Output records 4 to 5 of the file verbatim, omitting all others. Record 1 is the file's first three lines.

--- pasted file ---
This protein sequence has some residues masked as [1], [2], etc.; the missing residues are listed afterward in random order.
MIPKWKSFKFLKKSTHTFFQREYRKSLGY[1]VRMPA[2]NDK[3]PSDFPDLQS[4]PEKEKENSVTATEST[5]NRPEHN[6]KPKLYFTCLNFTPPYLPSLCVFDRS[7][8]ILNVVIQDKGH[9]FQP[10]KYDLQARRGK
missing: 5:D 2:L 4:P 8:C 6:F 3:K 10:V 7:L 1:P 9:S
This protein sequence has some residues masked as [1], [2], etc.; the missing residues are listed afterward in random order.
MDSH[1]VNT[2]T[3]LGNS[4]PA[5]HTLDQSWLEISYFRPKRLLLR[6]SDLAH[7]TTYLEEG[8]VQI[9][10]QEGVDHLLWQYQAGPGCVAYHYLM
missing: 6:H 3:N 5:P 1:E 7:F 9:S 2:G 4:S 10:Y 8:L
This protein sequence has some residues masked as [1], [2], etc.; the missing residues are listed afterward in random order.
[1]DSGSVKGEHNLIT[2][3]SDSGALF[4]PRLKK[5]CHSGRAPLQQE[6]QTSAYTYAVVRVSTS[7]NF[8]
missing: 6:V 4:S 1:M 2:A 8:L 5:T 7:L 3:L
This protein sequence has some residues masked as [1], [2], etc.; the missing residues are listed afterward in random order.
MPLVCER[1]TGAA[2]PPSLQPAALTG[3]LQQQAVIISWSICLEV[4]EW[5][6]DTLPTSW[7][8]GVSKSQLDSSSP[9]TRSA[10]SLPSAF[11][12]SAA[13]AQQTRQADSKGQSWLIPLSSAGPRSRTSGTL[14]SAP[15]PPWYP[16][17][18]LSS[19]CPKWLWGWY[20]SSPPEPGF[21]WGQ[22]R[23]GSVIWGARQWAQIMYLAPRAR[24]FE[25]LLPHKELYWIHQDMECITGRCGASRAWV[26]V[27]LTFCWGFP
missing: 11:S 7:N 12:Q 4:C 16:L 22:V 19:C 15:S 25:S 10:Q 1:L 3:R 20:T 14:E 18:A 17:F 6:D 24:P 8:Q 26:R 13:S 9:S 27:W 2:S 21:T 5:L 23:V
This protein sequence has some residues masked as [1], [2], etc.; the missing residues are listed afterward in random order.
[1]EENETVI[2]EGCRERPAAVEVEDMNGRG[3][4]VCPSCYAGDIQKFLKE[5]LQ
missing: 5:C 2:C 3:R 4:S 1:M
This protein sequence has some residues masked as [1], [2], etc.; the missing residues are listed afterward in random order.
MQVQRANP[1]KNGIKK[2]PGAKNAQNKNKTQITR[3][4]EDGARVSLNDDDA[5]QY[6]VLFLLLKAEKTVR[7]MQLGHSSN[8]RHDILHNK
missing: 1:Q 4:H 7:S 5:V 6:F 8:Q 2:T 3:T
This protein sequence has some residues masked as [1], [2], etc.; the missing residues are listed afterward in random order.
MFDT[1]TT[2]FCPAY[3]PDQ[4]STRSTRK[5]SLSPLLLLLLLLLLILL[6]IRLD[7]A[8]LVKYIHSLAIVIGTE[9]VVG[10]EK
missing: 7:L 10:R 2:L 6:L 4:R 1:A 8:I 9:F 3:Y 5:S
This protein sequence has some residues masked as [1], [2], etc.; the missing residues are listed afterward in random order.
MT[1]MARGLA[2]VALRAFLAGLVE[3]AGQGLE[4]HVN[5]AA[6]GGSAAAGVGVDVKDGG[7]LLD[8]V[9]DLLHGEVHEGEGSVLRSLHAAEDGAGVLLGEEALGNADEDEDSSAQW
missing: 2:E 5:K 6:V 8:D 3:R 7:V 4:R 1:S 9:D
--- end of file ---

This protein sequence has some residues masked as [1], [2], etc.; the missing residues are listed afterward in random order.
MPLVCER[1]TGAA[2]PPSLQPAALTG[3]LQQQAVIISWSICLEV[4]EW[5][6]DTLPTSW[7][8]GVSKSQLDSSSP[9]TRSA[10]SLPSAF[11][12]SAA[13]AQQTRQADSKGQSWLIPLSSAGPRSRTSGTL[14]SAP[15]PPWYP[16][17][18]LSS[19]CPKWLWGWY[20]SSPPEPGF[21]WGQ[22]R[23]GSVIWGARQWAQIMYLAPRAR[24]FE[25]LLPHKELYWIHQDMECITGRCGASRAWV[26]V[27]LTFCWGFP
missing: 11:S 7:N 12:Q 4:C 16:L 22:V 19:C 15:S 25:S 10:Q 1:L 3:R 20:T 14:E 18:A 17:F 6:D 24:P 8:Q 26:R 13:S 9:S 27:W 2:S 21:T 5:L 23:V
This protein sequence has some residues masked as [1], [2], etc.; the missing residues are listed afterward in random order.
[1]EENETVI[2]EGCRERPAAVEVEDMNGRG[3][4]VCPSCYAGDIQKFLKE[5]LQ
missing: 5:C 2:C 3:R 4:S 1:M